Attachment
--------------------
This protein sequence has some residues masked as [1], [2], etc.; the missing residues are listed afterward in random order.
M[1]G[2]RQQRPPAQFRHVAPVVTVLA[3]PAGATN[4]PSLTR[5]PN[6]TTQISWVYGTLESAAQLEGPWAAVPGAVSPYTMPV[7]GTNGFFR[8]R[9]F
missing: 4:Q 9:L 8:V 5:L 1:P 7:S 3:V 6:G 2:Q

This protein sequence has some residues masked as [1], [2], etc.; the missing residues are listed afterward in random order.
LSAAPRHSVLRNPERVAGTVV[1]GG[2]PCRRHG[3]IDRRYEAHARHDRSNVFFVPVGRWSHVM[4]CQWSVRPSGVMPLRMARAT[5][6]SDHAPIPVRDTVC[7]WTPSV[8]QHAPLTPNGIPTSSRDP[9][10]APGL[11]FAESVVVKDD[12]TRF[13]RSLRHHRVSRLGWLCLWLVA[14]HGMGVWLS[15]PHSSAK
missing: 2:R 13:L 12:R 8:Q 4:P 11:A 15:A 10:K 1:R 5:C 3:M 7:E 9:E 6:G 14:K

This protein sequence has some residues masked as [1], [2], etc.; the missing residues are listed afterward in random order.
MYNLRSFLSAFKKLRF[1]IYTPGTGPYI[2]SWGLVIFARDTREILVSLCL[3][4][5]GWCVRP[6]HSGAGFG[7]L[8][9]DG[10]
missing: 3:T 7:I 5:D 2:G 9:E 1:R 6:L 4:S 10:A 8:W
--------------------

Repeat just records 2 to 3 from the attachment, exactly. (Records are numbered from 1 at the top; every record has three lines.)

This protein sequence has some residues masked as [1], [2], etc.; the missing residues are listed afterward in random order.
LSAAPRHSVLRNPERVAGTVV[1]GG[2]PCRRHG[3]IDRRYEAHARHDRSNVFFVPVGRWSHVM[4]CQWSVRPSGVMPLRMARAT[5][6]SDHAPIPVRDTVC[7]WTPSV[8]QHAPLTPNGIPTSSRDP[9][10]APGL[11]FAESVVVKDD[12]TRF[13]RSLRHHRVSRLGWLCLWLVA[14]HGMGVWLS[15]PHSSAK
missing: 2:R 13:L 12:R 8:Q 4:P 11:A 15:A 10:K 1:R 5:C 3:M 7:E 9:E 6:G 14:K

This protein sequence has some residues masked as [1], [2], etc.; the missing residues are listed afterward in random order.
MYNLRSFLSAFKKLRF[1]IYTPGTGPYI[2]SWGLVIFARDTREILVSLCL[3][4][5]GWCVRP[6]HSGAGFG[7]L[8][9]DG[10]
missing: 3:T 7:I 5:D 2:G 9:E 1:R 6:L 4:S 10:A 8:W